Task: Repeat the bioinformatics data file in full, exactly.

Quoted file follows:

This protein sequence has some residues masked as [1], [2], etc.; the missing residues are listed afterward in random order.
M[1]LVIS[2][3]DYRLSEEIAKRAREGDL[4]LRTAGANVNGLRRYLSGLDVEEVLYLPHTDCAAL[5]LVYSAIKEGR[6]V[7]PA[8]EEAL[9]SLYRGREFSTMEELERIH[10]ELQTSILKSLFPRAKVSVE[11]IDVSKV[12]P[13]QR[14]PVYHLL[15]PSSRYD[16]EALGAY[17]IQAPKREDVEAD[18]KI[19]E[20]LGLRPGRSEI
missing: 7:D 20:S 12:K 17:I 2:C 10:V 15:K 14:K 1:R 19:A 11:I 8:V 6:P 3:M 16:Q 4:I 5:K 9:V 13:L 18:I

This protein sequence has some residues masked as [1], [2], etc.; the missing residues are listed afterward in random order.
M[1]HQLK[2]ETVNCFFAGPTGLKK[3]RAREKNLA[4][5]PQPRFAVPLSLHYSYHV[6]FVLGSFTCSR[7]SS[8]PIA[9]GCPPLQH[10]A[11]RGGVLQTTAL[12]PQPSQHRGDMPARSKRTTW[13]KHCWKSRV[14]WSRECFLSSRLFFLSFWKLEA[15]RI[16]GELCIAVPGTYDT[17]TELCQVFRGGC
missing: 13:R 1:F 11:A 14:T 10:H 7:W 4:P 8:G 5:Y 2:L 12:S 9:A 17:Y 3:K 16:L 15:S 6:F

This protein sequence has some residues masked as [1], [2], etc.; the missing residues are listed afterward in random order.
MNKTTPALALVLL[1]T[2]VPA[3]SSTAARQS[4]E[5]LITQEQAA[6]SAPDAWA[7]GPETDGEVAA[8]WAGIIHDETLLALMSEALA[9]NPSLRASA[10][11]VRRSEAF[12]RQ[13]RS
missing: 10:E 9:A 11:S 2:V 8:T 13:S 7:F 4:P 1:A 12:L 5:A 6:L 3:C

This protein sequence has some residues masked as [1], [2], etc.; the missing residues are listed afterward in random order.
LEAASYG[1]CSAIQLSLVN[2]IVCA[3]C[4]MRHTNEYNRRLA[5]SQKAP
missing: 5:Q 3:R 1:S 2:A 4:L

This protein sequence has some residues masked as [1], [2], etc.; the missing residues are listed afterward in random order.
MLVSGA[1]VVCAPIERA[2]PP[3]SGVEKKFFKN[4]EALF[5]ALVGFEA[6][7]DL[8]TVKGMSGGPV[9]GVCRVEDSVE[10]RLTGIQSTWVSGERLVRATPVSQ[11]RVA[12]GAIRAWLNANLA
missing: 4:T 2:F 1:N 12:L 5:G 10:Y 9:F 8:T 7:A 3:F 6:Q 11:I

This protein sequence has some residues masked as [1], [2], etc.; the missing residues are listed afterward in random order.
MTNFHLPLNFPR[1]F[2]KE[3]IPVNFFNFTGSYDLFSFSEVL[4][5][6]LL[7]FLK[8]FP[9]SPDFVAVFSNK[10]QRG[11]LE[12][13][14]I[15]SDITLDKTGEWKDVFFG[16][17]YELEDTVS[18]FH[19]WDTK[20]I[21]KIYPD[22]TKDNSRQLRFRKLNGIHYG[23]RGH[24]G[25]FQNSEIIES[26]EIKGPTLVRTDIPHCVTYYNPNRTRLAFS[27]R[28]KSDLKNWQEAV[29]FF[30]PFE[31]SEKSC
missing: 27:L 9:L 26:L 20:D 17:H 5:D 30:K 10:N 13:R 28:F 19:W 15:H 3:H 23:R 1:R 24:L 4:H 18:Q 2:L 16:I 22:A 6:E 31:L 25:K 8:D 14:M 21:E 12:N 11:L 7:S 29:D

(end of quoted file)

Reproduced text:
This protein sequence has some residues masked as [1], [2], etc.; the missing residues are listed afterward in random order.
M[1]LVIS[2][3]DYRLSEEIAKRAREGDL[4]LRTAGANVNGLRRYLSGLDVEEVLYLPHTDCAAL[5]LVYSAIKEGR[6]V[7]PA[8]EEAL[9]SLYRGREFSTMEELERIH[10]ELQTSILKSLFPRAKVSVE[11]IDVSKV[12]P[13]QR[14]PVYHLL[15]PSSRYD[16]EALGAY[17]IQAPKREDVEAD[18]KI[19]E[20]LGLRPGRSEI
missing: 7:D 20:S 12:K 17:I 2:C 10:V 15:K 14:K 1:R 19:A 11:I 8:V 6:P 3:M 16:Q 4:I 5:K 9:V 13:L 18:I

This protein sequence has some residues masked as [1], [2], etc.; the missing residues are listed afterward in random order.
M[1]HQLK[2]ETVNCFFAGPTGLKK[3]RAREKNLA[4][5]PQPRFAVPLSLHYSYHV[6]FVLGSFTCSR[7]SS[8]PIA[9]GCPPLQH[10]A[11]RGGVLQTTAL[12]PQPSQHRGDMPARSKRTTW[13]KHCWKSRV[14]WSRECFLSSRLFFLSFWKLEA[15]RI[16]GELCIAVPGTYDT[17]TELCQVFRGGC
missing: 13:R 1:F 11:A 14:T 10:H 7:W 4:P 8:G 5:Y 2:L 12:S 9:A 17:Y 3:K 16:L 15:S 6:F

This protein sequence has some residues masked as [1], [2], etc.; the missing residues are listed afterward in random order.
MNKTTPALALVLL[1]T[2]VPA[3]SSTAARQS[4]E[5]LITQEQAA[6]SAPDAWA[7]GPETDGEVAA[8]WAGIIHDETLLALMSEALA[9]NPSLRASA[10][11]VRRSEAF[12]RQ[13]RS
missing: 10:E 9:A 11:S 2:V 8:T 13:S 7:F 4:P 1:A 12:L 5:A 6:L 3:C

This protein sequence has some residues masked as [1], [2], etc.; the missing residues are listed afterward in random order.
LEAASYG[1]CSAIQLSLVN[2]IVCA[3]C[4]MRHTNEYNRRLA[5]SQKAP
missing: 5:Q 3:R 1:S 2:A 4:L

This protein sequence has some residues masked as [1], [2], etc.; the missing residues are listed afterward in random order.
MLVSGA[1]VVCAPIERA[2]PP[3]SGVEKKFFKN[4]EALF[5]ALVGFEA[6][7]DL[8]TVKGMSGGPV[9]GVCRVEDSVE[10]RLTGIQSTWVSGERLVRATPVSQ[11]RVA[12]GAIRAWLNANLA
missing: 4:T 2:F 1:N 12:L 5:G 10:Y 9:F 8:T 7:A 3:F 6:Q 11:I

This protein sequence has some residues masked as [1], [2], etc.; the missing residues are listed afterward in random order.
MTNFHLPLNFPR[1]F[2]KE[3]IPVNFFNFTGSYDLFSFSEVL[4][5][6]LL[7]FLK[8]FP[9]SPDFVAVFSNK[10]QRG[11]LE[12][13][14]I[15]SDITLDKTGEWKDVFFG[16][17]YELEDTVS[18]FH[19]WDTK[20]I[21]KIYPD[22]TKDNSRQLRFRKLNGIHYG[23]RGH[24]G[25]FQNSEIIES[26]EIKGPTLVRTDIPHCVTYYNPNRTRLAFS[27]R[28]KSDLKNWQEAV[29]FF[30]PFE[31]SEKSC
missing: 27:L 9:L 26:L 20:D 17:H 5:D 30:K 10:N 13:R 28:F 19:W 15:H 3:H 23:R 1:R 24:L 4:H 18:Q 2:L 16:I 22:A 6:E 31:L 25:K 8:D 14:M 21:E 12:N 11:L 7:S 29:D